Time and time again we hear about big companies (*cough*eBay*cough*) having serious security breaches, which result in users' private information being exposed.
When a company says it has suffered an attack that has resulted in hackers accessing its databases, there are some important questions that they should answer.
One of them is: how well were you looking after users' passwords?
If they simply say the passwords were "encrypted". Well, that doesn't really put my mind at rest.
Unfortunately the general public uses the term "encrypted" a lot, and puts a lot of weight behind the term believing that it means that if something is "encrypted" it can't be decrypted by a hacker. But, sadly, that's often not the case.
When a password is properly salted and hashed, however, it goes through a one-way process which can not be easily reversed. Indeed, it can take considerable computer power and time to have a chance of determining a single, simple password let alone drill through a database of many millions.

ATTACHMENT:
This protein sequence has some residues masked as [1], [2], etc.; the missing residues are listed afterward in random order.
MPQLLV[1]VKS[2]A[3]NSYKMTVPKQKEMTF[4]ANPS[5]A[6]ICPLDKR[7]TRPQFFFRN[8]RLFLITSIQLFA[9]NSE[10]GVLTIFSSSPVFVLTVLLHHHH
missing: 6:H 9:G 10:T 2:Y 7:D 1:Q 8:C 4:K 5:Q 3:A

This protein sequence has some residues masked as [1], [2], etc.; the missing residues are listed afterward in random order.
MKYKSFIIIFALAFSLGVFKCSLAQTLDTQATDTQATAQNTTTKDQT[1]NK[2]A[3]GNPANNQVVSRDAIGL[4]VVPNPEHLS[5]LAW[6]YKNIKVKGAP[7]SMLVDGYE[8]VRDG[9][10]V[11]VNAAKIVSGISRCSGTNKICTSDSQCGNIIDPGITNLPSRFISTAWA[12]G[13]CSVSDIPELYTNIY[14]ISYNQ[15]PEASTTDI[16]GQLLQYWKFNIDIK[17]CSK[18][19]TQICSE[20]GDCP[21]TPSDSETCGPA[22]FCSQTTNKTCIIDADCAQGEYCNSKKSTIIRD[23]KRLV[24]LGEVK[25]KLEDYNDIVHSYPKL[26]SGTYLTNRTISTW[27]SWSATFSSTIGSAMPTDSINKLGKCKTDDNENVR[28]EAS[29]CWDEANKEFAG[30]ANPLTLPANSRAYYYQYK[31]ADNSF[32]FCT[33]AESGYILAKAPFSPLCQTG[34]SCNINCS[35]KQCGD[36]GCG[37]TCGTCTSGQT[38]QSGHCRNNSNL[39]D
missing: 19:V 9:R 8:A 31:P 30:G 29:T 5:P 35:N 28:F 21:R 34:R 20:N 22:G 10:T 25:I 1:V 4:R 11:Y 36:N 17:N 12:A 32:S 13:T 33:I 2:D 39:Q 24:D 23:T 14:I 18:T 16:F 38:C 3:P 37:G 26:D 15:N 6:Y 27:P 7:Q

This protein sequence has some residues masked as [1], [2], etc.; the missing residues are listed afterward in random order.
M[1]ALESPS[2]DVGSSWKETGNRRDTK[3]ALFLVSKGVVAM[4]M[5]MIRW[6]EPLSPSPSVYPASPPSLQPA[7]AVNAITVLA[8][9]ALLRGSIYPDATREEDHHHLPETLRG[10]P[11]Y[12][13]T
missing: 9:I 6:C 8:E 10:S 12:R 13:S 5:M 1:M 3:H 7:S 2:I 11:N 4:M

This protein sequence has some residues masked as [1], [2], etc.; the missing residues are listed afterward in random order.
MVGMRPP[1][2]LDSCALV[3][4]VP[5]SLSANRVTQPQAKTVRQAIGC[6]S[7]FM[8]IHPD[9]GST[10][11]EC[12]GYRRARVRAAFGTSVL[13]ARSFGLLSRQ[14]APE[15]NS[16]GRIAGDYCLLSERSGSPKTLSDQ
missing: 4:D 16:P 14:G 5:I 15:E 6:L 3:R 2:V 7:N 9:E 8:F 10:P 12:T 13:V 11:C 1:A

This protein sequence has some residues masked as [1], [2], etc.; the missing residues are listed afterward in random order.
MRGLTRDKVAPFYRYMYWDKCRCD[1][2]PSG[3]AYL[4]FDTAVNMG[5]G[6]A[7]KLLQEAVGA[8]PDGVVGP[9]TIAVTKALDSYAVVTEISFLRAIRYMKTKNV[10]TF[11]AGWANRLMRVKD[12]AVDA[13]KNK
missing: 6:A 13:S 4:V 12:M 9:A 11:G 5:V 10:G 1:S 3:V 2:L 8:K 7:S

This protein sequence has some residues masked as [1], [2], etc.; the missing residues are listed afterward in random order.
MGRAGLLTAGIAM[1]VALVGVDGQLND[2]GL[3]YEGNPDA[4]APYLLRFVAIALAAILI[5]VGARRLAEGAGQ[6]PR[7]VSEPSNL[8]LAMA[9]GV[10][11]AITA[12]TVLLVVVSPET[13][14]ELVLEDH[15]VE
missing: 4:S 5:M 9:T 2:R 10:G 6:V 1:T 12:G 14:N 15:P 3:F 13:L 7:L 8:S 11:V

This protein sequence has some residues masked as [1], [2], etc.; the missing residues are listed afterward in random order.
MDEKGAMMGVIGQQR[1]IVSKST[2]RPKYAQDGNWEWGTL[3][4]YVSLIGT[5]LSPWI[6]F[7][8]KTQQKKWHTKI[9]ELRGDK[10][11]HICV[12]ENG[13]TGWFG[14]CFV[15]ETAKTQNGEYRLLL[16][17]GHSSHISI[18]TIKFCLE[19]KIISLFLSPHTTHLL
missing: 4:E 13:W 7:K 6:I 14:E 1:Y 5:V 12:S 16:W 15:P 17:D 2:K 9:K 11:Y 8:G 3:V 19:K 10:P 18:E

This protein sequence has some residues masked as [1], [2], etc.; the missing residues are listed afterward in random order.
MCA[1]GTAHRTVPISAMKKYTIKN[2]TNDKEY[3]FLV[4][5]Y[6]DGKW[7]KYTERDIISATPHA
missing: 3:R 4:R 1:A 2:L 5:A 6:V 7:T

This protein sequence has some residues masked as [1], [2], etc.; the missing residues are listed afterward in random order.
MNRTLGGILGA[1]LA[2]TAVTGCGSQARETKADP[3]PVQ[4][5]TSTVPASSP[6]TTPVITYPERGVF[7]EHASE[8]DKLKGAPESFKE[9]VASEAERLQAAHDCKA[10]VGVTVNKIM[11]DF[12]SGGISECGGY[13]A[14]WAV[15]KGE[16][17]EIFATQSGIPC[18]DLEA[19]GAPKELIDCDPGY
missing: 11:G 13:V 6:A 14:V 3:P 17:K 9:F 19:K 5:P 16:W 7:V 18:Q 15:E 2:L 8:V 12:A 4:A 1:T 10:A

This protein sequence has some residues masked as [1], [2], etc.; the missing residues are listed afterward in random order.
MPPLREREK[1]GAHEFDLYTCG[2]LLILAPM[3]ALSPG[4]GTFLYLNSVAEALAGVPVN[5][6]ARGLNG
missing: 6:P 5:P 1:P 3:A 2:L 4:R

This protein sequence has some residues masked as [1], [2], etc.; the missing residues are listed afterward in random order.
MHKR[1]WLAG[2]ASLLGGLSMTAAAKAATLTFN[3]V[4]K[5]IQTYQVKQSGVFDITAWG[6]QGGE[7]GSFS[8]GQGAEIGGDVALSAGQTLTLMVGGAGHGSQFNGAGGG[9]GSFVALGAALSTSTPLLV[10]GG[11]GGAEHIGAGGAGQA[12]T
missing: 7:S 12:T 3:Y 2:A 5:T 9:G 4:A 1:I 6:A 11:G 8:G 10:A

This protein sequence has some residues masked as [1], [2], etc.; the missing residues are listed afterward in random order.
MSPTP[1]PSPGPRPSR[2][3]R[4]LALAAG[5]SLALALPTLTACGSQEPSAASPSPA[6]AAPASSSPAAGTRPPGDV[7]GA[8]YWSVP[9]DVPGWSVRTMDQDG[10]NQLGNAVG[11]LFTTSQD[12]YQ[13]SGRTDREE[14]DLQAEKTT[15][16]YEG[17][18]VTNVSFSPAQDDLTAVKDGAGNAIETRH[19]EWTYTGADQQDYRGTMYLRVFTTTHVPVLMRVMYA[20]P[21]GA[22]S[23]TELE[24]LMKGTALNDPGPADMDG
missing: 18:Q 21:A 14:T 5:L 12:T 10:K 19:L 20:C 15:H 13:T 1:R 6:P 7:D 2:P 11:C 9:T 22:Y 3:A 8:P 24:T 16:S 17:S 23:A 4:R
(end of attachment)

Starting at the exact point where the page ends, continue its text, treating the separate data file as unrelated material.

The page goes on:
When I speak to the broadcast media, I find it very difficult to explain salting and hashing in a way which doesn't make their eyes glaze over. Sadly, it can make for pretty dull TV or radio and they feel they simply don't have the time to explain it all.
Which is probably why the media tend to simply say "encrypted" and not worry about it...
Fortunately, you've read this far. Which means you're interested. And some smart people from the world of security have made short videos which explain why salting and hashing user passwords is a good idea, so I don't have to.
First up is award-winning security blogger Javvad Malik, who uses a shoe to help him explain things:
And here is Rackspace's Bret McGowen (he doesn't use a shoe, but does have a whiteboard):
I hope that helped. If it didn't, leave a comment below.